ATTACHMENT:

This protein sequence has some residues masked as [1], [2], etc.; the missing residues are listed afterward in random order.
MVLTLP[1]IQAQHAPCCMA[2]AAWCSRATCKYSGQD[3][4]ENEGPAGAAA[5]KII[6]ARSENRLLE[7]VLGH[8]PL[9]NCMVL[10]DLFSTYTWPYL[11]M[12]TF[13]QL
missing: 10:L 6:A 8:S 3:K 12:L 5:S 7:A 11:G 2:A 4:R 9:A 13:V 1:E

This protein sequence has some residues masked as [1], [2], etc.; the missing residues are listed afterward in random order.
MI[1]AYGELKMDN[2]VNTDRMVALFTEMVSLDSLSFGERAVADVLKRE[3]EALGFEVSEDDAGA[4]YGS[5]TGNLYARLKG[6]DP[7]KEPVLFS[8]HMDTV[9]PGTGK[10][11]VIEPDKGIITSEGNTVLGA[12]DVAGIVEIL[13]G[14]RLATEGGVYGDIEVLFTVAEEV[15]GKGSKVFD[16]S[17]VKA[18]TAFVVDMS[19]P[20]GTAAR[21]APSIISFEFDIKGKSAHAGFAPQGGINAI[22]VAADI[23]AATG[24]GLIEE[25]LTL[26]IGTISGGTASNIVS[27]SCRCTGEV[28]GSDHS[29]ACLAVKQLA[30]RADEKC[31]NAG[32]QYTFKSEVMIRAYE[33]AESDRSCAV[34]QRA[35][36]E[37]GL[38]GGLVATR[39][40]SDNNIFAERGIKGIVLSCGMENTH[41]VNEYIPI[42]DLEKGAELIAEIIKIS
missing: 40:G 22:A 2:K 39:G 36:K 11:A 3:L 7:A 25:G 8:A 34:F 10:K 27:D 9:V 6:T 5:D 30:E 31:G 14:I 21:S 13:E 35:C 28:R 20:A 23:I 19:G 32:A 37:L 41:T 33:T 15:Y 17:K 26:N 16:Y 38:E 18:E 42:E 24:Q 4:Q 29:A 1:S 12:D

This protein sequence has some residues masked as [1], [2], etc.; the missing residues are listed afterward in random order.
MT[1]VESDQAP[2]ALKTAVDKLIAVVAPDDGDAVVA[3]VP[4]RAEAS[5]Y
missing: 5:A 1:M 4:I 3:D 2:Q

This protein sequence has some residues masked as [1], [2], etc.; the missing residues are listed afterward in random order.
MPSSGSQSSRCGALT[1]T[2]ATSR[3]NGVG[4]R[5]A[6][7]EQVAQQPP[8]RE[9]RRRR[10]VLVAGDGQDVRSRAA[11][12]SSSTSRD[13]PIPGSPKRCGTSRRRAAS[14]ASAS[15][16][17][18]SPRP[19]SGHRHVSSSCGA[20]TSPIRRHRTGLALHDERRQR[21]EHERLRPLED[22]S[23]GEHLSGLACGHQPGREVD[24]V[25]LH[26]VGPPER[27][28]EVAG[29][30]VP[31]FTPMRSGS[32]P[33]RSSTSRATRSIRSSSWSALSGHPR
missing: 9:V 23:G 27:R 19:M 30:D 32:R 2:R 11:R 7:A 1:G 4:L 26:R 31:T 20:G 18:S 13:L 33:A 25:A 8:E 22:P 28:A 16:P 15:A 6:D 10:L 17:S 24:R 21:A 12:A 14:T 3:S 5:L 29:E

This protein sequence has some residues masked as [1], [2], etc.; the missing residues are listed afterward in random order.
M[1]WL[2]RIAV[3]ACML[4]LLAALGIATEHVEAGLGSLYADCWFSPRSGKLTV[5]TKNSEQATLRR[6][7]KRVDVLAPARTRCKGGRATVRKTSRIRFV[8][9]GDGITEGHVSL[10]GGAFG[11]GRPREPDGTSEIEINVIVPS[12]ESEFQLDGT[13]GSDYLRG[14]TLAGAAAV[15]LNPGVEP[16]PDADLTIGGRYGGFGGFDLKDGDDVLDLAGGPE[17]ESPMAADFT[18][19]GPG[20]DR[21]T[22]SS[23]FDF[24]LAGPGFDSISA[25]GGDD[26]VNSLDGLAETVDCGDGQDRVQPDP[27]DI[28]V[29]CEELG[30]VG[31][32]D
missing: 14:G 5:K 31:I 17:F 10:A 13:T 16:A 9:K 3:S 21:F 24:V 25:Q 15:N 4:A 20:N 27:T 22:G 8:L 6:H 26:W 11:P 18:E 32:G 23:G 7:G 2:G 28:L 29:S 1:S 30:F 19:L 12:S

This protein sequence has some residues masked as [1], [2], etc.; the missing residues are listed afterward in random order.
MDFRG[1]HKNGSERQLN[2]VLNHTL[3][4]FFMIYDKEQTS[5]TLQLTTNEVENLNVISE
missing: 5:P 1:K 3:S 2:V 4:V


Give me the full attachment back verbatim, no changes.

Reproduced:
This protein sequence has some residues masked as [1], [2], etc.; the missing residues are listed afterward in random order.
MVLTLP[1]IQAQHAPCCMA[2]AAWCSRATCKYSGQD[3][4]ENEGPAGAAA[5]KII[6]ARSENRLLE[7]VLGH[8]PL[9]NCMVL[10]DLFSTYTWPYL[11]M[12]TF[13]QL
missing: 10:L 6:A 8:S 3:K 12:L 5:S 7:A 11:G 2:A 4:R 9:A 13:V 1:E

This protein sequence has some residues masked as [1], [2], etc.; the missing residues are listed afterward in random order.
MI[1]AYGELKMDN[2]VNTDRMVALFTEMVSLDSLSFGERAVADVLKRE[3]EALGFEVSEDDAGA[4]YGS[5]TGNLYARLKG[6]DP[7]KEPVLFS[8]HMDTV[9]PGTGK[10][11]VIEPDKGIITSEGNTVLGA[12]DVAGIVEIL[13]G[14]RLATEGGVYGDIEVLFTVAEEV[15]GKGSKVFD[16]S[17]VKA[18]TAFVVDMS[19]P[20]GTAAR[21]APSIISFEFDIKGKSAHAGFAPQGGINAI[22]VAADI[23]AATG[24]GLIEE[25]LTL[26]IGTISGGTASNIVS[27]SCRCTGEV[28]GSDHS[29]ACLAVKQLA[30]RADEKC[31]NAG[32]QYTFKSEVMIRAYE[33]AESDRSCAV[34]QRA[35][36]E[37]GL[38]GGLVATR[39][40]SDNNIFAERGIKGIVLSCGMENTH[41]VNEYIPI[42]DLEKGAELIAEIIKIS
missing: 40:G 22:A 2:K 39:G 36:K 11:A 3:L 7:A 25:G 8:A 34:F 10:K 27:D 9:V 6:T 5:D 30:E 31:G 14:I 21:S 13:E 35:C 28:R 20:A 23:I 19:G 32:A 37:L 41:T 33:T 15:Y 17:K 26:N 16:Y 38:E 18:E 42:E 24:Q 4:Q 29:A 1:S 12:D

This protein sequence has some residues masked as [1], [2], etc.; the missing residues are listed afterward in random order.
MT[1]VESDQAP[2]ALKTAVDKLIAVVAPDDGDAVVA[3]VP[4]RAEAS[5]Y
missing: 5:A 1:M 4:I 3:D 2:Q

This protein sequence has some residues masked as [1], [2], etc.; the missing residues are listed afterward in random order.
MPSSGSQSSRCGALT[1]T[2]ATSR[3]NGVG[4]R[5]A[6][7]EQVAQQPP[8]RE[9]RRRR[10]VLVAGDGQDVRSRAA[11][12]SSSTSRD[13]PIPGSPKRCGTSRRRAAS[14]ASAS[15][16][17][18]SPRP[19]SGHRHVSSSCGA[20]TSPIRRHRTGLALHDERRQR[21]EHERLRPLED[22]S[23]GEHLSGLACGHQPGREVD[24]V[25]LH[26]VGPPER[27][28]EVAG[29][30]VP[31]FTPMRSGS[32]P[33]RSSTSRATRSIRSSSWSALSGHPR
missing: 9:V 23:G 27:R 19:M 30:D 32:R 2:R 11:R 7:A 1:G 4:L 26:R 31:T 20:G 18:S 13:L 33:A 25:A 8:E 22:P 28:A 16:P 15:A 6:D 10:L 17:S 24:R 21:A 12:A 14:T 3:S 5:L 29:E

This protein sequence has some residues masked as [1], [2], etc.; the missing residues are listed afterward in random order.
M[1]WL[2]RIAV[3]ACML[4]LLAALGIATEHVEAGLGSLYADCWFSPRSGKLTV[5]TKNSEQATLRR[6][7]KRVDVLAPARTRCKGGRATVRKTSRIRFV[8][9]GDGITEGHVSL[10]GGAFG[11]GRPREPDGTSEIEINVIVPS[12]ESEFQLDGT[13]GSDYLRG[14]TLAGAAAV[15]LNPGVEP[16]PDADLTIGGRYGGFGGFDLKDGDDVLDLAGGPE[17]ESPMAADFT[18][19]GPG[20]DR[21]T[22]SS[23]FDF[24]LAGPGFDSISA[25]GGDD[26]VNSLDGLAETVDCGDGQDRVQPDP[27]DI[28]V[29]CEELG[30]VG[31][32]D
missing: 14:G 5:K 31:I 17:F 10:A 13:T 16:A 9:K 3:S 21:F 24:V 25:Q 15:N 4:A 20:N 27:T 22:G 8:L 6:H 26:W 11:P 18:E 32:G 23:G 7:G 2:G 28:L 29:S 1:S 30:F 19:L 12:S

This protein sequence has some residues masked as [1], [2], etc.; the missing residues are listed afterward in random order.
MDFRG[1]HKNGSERQLN[2]VLNHTL[3][4]FFMIYDKEQTS[5]TLQLTTNEVENLNVISE
missing: 5:P 1:K 3:S 2:V 4:V